The International Space Station had to swerve to avoid Russian space debris

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The International Space Station had to change its orbit slightly to avoid Russian space debris on June 16, 2022. The debris was created by a Russian anti-satellite test in 2021, and it would have come within half a mile of the station.

The ISS swerved to avoid Russian space debris

Roscosmos shared a video of the avoidance maneuver on Telegram, and it later appeared on Twitter. In the maneuver, the ISS’s Progress 81 fired its thrusts for 4 minutes and 34 seconds. The move is what NASA calls a Pre-Determined Avoidance Maneuver (or PDAM).

The ISS was never fully at risk of colliding with the Russian space debris. However, NASA says the move was meant to add more distance between the station and the debris’ flight path. “The crew was never in any danger and the maneuver had no impact on station operations,” NASA shared in an update.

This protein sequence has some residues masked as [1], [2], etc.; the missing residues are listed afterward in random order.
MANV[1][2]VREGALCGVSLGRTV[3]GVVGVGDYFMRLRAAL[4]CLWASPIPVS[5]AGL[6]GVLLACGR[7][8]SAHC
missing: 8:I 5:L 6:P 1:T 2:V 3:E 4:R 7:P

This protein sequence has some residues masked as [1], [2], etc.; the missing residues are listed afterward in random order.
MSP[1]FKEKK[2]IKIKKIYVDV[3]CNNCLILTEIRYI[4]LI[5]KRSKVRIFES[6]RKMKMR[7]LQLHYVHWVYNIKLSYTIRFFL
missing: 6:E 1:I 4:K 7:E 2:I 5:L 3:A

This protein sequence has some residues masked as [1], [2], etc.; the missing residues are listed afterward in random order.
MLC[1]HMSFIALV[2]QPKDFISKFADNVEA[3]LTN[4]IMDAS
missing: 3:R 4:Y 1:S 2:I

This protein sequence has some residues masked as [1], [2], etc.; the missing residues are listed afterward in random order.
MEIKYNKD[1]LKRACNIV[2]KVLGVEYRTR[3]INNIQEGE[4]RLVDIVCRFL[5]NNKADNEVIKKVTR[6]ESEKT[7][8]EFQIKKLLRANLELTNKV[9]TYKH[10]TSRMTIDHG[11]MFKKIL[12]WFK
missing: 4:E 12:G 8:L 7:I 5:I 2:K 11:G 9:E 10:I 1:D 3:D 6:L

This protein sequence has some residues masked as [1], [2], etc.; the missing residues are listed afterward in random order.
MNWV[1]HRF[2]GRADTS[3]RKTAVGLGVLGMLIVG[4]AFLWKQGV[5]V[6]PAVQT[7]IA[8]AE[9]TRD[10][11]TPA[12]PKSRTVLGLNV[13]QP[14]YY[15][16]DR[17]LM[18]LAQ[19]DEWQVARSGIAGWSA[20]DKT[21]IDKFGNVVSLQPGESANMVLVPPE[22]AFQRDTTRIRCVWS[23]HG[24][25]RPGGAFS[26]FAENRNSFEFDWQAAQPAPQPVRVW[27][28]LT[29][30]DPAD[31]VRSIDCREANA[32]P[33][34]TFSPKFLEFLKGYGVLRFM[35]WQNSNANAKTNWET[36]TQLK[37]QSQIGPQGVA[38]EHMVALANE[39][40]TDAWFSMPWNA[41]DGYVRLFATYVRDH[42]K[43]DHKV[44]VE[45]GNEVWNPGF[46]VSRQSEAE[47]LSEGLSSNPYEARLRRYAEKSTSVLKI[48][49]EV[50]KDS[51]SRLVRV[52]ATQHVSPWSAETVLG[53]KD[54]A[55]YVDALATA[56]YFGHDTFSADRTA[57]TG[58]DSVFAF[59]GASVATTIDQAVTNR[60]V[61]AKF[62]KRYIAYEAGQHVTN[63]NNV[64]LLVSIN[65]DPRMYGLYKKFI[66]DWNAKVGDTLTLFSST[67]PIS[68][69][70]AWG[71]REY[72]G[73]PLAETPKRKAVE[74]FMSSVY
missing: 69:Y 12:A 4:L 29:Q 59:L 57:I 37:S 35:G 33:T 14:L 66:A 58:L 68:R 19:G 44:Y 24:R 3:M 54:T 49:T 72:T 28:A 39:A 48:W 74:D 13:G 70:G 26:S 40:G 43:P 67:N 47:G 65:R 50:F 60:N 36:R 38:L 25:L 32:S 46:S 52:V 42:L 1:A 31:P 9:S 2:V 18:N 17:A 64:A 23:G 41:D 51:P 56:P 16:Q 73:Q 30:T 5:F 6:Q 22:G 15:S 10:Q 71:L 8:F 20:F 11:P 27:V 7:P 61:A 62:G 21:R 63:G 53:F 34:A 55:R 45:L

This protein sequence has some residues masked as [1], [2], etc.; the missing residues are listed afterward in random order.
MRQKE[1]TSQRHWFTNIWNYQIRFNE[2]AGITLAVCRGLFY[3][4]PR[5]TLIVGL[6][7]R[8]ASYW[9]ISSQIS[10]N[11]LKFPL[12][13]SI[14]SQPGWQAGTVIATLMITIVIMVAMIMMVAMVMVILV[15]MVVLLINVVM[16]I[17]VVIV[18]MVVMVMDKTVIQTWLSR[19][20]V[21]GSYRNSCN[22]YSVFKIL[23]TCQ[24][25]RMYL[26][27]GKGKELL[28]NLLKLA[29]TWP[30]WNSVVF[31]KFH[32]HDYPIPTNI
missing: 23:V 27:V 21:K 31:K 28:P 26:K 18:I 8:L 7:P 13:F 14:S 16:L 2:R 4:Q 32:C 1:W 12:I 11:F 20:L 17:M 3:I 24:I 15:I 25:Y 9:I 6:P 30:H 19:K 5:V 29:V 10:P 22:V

The debris belongs to the remains of Russian Cosmos 1408. Russia destroyed the non-functional satellite back in 2021. When it destroyed it, the country created an estimated 1,500 pieces of Russian space debris in orbit around the planet. This debris, experts have warned, could be problematic for the ISS and other Earth-orbit ventures for years to come.

A growing pile of space junk

Image source: JPL

While it might not have had any direct impact on the station’s operations this time, the addition of Russian space debris to Earth’s orbit is very notable. In the past, space junk has collided with the ISS and damaged the station. Thankfully that wasn’t the case here, but it does continue to raise concerns over the growing amount of space debris out there.

Scientists have been looking for solutions to space junk for decades. Space junk can be found everywhere, and it poses a risk to a lot of operations. Most recently, 3 tons of space junk slammed into the side of the Moon. In the future, space junk slamming into the Moon or even Mars could mean putting human lives at risk.

Hopefully, the latest issue with Russian space debris from Cosmos 1408 has will push us to find better solutions to the problem. Thankfully, NASA plans to crash the ISS into the ocean when it retires the station. If the space agency was to destroy it in orbit, there’s no telling what kind of issues it could cause to the space junk conundrum.

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